Trump supporters in Johnstown, Pennsylvania, one of the metros that the GOP took from the Democrats in 2016. Andrew Harnik/AP

From Youngstown, Ohio, to Wausau, Wisconsin, it was the towns with big shares of middle-income households that flipped their political allegiances in 2016.

Buffalo, New York. Erie, Pennsylvania. Youngstown, Ohio. These and many other majority middle-class counties voted for Barack Obama in 2008, paving his path to the White House. In 2016, a majority of them flipped for Donald Trump.

That was among the crucial reasons the GOP prevailed in this election, according to a new Pew Research Center analysis. In it, researchers looked at the past voting patterns of metro areas where at least 55 percent of the population lived in middle-income households in 2014. (A household of three members was middle-income in 2014, if it brought in between $42,000 to $125,000 a year. The share of Americans that live in such households nationwide is 51 percent.)

There were 57 such communities, most of them in the Midwest and the Northeast—places like Monroe, Michigan, Scranton, Pennsylvania, Fort Wayne, Indiana, and Owensboro, Kentucky. These are towns that are neither booming nor dying: They’re holding their own, economically, and have a large share of households that are pulling in two-thirds to double the national median.

The middle-class metros roughly split down the aisle in 2008—30 went to Obama, 27 for John McCain. Eight years later, the GOP-leaning areas remained loyal, but 18 out of the 30 that voted Democrat in 2008 switched sides. That means out of 57 middle-class metros, 48 voted for Trump. (The total number of metros analyzed were 221.)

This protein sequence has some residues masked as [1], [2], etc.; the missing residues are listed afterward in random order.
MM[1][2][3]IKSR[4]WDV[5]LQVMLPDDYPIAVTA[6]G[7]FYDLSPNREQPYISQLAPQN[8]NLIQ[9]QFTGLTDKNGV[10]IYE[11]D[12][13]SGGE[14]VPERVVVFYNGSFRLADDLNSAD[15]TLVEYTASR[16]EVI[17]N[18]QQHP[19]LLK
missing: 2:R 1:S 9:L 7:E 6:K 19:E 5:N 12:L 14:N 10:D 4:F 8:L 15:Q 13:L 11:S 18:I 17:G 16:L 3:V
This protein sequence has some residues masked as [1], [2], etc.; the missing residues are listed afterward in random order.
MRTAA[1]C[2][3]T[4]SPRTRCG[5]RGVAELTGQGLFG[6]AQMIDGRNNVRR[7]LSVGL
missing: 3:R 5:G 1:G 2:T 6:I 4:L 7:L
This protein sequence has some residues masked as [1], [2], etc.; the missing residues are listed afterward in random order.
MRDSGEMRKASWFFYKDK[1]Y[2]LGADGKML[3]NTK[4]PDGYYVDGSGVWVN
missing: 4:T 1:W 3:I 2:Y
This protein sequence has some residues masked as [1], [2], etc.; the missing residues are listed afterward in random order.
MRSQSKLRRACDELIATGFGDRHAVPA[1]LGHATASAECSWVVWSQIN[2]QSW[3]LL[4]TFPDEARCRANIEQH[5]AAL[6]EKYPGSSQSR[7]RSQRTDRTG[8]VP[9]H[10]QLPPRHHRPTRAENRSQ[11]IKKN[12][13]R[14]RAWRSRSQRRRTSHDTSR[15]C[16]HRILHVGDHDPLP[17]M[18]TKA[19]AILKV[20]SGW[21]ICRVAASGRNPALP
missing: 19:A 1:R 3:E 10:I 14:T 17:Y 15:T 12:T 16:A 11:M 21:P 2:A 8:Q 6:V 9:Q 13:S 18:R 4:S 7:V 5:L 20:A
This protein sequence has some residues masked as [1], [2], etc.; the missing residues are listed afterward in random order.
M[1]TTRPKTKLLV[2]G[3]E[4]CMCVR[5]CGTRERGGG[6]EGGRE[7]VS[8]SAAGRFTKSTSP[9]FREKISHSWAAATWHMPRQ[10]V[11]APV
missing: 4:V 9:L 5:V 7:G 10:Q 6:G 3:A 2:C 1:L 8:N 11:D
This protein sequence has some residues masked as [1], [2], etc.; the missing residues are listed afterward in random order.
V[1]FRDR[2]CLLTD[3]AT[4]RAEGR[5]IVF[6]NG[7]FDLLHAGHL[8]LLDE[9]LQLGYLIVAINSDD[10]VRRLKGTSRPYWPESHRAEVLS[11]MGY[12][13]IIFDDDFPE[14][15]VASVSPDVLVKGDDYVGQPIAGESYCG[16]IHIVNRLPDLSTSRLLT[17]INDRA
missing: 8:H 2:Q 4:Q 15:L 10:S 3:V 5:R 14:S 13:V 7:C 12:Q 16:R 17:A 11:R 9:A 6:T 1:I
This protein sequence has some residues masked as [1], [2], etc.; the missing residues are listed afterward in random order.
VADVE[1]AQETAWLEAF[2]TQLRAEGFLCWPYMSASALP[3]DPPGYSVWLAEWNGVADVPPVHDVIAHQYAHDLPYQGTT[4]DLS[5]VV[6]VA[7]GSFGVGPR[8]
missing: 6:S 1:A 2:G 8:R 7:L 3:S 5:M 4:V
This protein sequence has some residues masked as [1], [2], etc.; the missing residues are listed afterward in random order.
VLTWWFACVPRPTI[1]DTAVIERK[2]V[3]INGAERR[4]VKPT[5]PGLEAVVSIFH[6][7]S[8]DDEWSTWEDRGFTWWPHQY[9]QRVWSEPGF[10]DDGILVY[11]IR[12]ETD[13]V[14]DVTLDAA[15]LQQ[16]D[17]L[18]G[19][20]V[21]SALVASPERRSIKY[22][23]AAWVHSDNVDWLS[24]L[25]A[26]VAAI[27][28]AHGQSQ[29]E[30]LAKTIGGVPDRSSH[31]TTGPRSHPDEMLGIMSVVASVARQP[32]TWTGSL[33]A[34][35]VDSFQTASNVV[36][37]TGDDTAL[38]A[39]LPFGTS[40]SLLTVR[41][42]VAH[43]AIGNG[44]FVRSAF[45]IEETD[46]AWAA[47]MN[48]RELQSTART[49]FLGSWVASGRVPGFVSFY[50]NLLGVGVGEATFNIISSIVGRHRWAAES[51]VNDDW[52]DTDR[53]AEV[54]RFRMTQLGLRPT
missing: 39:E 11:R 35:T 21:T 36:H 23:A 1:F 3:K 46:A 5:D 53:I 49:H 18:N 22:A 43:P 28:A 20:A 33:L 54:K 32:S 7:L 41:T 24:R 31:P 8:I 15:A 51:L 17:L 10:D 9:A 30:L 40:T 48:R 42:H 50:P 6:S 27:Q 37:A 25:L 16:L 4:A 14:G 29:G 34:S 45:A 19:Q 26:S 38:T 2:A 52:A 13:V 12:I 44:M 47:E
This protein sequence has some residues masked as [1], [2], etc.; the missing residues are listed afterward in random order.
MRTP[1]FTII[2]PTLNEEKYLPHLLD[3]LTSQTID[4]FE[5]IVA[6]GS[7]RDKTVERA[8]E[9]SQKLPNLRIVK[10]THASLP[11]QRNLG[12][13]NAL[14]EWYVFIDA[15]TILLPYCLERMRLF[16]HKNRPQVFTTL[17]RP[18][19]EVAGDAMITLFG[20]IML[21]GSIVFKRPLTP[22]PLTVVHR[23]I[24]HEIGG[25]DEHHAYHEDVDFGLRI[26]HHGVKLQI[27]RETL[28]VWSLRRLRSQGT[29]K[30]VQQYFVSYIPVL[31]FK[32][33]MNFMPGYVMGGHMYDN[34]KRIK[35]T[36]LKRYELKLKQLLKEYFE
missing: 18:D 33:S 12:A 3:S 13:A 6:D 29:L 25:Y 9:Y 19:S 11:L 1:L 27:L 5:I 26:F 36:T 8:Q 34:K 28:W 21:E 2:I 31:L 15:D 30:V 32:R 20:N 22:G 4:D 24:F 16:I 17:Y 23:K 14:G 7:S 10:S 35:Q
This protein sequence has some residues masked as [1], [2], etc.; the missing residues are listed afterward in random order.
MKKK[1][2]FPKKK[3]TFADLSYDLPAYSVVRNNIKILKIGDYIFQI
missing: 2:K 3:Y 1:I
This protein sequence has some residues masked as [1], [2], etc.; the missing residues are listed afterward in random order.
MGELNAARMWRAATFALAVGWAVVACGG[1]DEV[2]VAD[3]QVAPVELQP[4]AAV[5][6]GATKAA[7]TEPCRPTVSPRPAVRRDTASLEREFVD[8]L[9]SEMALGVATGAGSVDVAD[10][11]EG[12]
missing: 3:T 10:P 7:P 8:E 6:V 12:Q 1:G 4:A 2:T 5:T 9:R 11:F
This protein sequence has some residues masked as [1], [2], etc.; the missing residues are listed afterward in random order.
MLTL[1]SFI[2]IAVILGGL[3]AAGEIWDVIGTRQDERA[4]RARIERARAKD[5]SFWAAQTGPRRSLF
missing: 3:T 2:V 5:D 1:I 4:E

In some places, the dip in support for the Democratic candidate was drastic. In Wausau, which is almost 70 percent middle class, only 38 percent of voters went to Hillary Clinton, compared to 54 percent for Barack Obama in 2008, In Johnstown, Pennsylvania, the decrease in the Democrat share of votes was as much as 20 percentage points.

Metros with a smaller middle-class share (50 to 55 percent) also largely went to Trump. But in the 49 metro areas where the middle class makes up less than 50 percent—communities with bigger shares of either lower- or higher-earners—the Democrats took 31 metros, compared to 18 on the GOP side, nearly unchanged from 2008. In Pew’s graph below, the red, solid dots represent metros that switched from Democrat to Republican between 2008 and 2016:

(Pew Research Center)

What made Trump’s message resonate so in these middle-class metros? That’s the question that has launched a thousand thinkpieces about the real or imagined Rust Belt Revolt. From a policy point of view, it looks a lot like Donald Trump’s presidency isn’t likely to do their residents any favors. Repealing Obamacare is going to hurt members of the middle class who earned less than $50,000 a year, particularly in the Rust Belt and Midwest, as my colleague Vann Newkirk II writes in The Atlantic. And his tax plan isn’t likely to cut them a break either.

Perhaps this is just the latest chapter in the longer story of how the GOP has managed to successfully portray itself as the true representative of the middle class—in particular, the white middle class—even as its economic policies don’t always back up that claim. As Thomas Frank wrote back more than a decade ago in What’s the Matter With Kansas?: How Conservatives Won the Heart of America:

In the backlash imagination, America is always in a state of quasi-civil war: on one side are the unpretentious millions of authentic Americans; on the other stand the bookish, all powerfuI liberals who run the country but are contemptuous of the beliefs and tastes of the people who inhabit it. When the chairman of the Republican National Committee in 1992 announced to a national TV audience, "We are America" and "those other people are not," he was merely giving new and more blunt expression to a decades-old formula.

That formula, it turns out, still works pretty well in 2016.

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